An Old Plaque Is Turned Around - And Ku Klux Klan Marches
PULASKI, Tenn. - On the first weekend that two sons of the New South stood at the pinnacle of national power in Washington, a ritual took place here. The ritual had to do with race, the history of the Old South and what might be called Massey's Gesture.
It was the weekend the Ku Klux Klan came back to town.
About 150 marchers walked up the steep hill at the foot of Madison Street and past the statue of Sam Davis, hanged as a Confederate spy by Union Army troops who occupied Giles County in 1863. They silently glided by a nondescript, one-story brick building just off the town square.
There, on Christmas Eve night in 1865, five men gathered in the law offices of Judge Thomas M. Jones and founded the Klan.
There too, more than a century later, Donald Massey made his gesture, removing the bronze plaque that the United Daughters of the Confederacy had attached to the building in 1917 to commemorate the original gathering. He reversed it and welded it back on the brick wall. Now, all that can be seen is the green-black back side of the historic marker.
The Knights of the Ku Klux Klan have returned here to the Klan's birthplace every January since 1986, but they marched explicitly last Saturday to protest what their leader, Thomas Robb, called the "disgrace beyond belief" committed by Massey when he turned the plaque around in 1989.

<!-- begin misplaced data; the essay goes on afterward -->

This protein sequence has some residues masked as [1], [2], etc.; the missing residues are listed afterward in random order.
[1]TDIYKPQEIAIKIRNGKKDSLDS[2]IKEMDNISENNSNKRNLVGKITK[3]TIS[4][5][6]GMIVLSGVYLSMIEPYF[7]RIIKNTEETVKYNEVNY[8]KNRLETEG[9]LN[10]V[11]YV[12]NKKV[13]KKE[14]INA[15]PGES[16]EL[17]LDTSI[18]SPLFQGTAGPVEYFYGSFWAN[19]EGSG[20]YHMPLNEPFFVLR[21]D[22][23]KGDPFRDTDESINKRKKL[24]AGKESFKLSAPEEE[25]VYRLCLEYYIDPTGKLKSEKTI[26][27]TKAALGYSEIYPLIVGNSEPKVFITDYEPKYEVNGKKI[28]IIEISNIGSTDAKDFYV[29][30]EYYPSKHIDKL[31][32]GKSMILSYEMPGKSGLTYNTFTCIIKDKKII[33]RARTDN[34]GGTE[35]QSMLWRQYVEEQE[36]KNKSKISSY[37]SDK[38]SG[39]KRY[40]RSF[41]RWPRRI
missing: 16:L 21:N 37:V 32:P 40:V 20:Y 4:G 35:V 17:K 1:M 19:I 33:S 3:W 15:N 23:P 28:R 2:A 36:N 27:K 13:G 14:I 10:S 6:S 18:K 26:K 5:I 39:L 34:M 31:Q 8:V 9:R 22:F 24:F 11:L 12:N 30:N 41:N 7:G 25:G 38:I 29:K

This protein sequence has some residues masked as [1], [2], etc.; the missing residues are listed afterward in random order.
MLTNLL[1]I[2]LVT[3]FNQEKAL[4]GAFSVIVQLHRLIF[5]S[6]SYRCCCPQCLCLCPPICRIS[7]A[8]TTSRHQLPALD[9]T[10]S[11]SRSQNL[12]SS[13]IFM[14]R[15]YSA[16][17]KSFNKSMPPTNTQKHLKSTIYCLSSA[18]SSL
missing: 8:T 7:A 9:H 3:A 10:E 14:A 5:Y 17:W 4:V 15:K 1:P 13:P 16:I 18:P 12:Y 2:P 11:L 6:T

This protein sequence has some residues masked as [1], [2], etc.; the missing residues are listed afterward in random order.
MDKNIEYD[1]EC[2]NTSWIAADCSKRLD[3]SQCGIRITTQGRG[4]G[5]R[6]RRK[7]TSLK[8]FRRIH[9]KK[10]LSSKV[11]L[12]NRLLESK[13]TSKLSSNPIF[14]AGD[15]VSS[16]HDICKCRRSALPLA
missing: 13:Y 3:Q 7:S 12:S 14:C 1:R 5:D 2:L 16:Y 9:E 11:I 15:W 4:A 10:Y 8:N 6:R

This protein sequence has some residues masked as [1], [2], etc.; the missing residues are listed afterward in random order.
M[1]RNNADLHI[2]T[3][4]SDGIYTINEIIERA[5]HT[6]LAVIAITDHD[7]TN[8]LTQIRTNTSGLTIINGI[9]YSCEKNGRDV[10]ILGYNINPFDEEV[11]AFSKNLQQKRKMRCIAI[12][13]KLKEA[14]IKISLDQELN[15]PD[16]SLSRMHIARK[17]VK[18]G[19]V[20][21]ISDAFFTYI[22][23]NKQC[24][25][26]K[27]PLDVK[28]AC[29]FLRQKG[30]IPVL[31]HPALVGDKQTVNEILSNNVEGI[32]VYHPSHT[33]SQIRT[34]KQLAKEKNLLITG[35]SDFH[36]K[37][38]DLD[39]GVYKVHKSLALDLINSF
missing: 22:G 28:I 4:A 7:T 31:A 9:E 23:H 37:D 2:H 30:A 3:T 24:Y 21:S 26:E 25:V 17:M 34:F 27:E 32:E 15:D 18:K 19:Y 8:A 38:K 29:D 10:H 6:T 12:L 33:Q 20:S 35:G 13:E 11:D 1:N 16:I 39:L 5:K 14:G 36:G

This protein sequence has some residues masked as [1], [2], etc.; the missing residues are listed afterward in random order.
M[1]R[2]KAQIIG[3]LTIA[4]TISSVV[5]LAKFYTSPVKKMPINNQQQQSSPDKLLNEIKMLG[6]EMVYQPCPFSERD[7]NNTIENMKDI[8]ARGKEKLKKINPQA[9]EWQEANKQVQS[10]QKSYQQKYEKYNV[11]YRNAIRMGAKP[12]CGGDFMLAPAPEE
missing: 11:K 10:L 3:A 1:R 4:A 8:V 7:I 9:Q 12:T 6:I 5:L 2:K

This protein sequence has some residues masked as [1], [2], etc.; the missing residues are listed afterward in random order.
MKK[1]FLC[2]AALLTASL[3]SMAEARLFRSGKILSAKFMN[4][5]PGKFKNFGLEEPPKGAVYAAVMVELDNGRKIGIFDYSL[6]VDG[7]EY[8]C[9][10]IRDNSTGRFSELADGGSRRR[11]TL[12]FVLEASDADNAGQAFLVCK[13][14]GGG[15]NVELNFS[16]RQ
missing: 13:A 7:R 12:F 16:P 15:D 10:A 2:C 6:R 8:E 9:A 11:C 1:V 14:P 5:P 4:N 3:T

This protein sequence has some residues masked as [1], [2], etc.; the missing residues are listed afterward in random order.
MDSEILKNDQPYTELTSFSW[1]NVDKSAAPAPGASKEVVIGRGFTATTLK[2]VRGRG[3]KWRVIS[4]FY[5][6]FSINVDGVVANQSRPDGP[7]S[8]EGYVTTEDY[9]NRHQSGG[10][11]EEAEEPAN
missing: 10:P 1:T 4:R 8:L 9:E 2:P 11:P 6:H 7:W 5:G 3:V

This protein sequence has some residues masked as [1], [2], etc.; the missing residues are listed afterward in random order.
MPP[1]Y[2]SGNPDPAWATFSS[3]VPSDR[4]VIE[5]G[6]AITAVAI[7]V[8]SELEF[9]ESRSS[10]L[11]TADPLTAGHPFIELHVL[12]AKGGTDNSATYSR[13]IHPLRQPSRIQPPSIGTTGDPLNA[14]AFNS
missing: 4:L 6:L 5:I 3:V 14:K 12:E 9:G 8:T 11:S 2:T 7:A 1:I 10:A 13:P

Massey, 58, purchased the building on West Madison in the mid-1980s. He knew about the building's history and the plaque, he said, but that "didn't bother me one way or another. It had nothing to do with me."
But that soon changed when Robb's Klan organization, seeking a way to protest creation of the Martin Luther King Jr. national holiday, hit on the idea of a march in the Klan's birthplace about the time of the King celebration. When Klan members came to town each January, recalled Massey's wife, Marguerite, "they would come to that building, kiss the plaque and bow down to it. They were up to no good."
In August 1989, the Masseys decided to reverse the plaque, not, Massey said, as a compromise but as an attempt to send a message.
"I thought by turning the plaque around it would say the same thing as turning your back on racism and the negativism that goes with it and the complacency with the racial situation that we have today, and not just in the South," Massey said.
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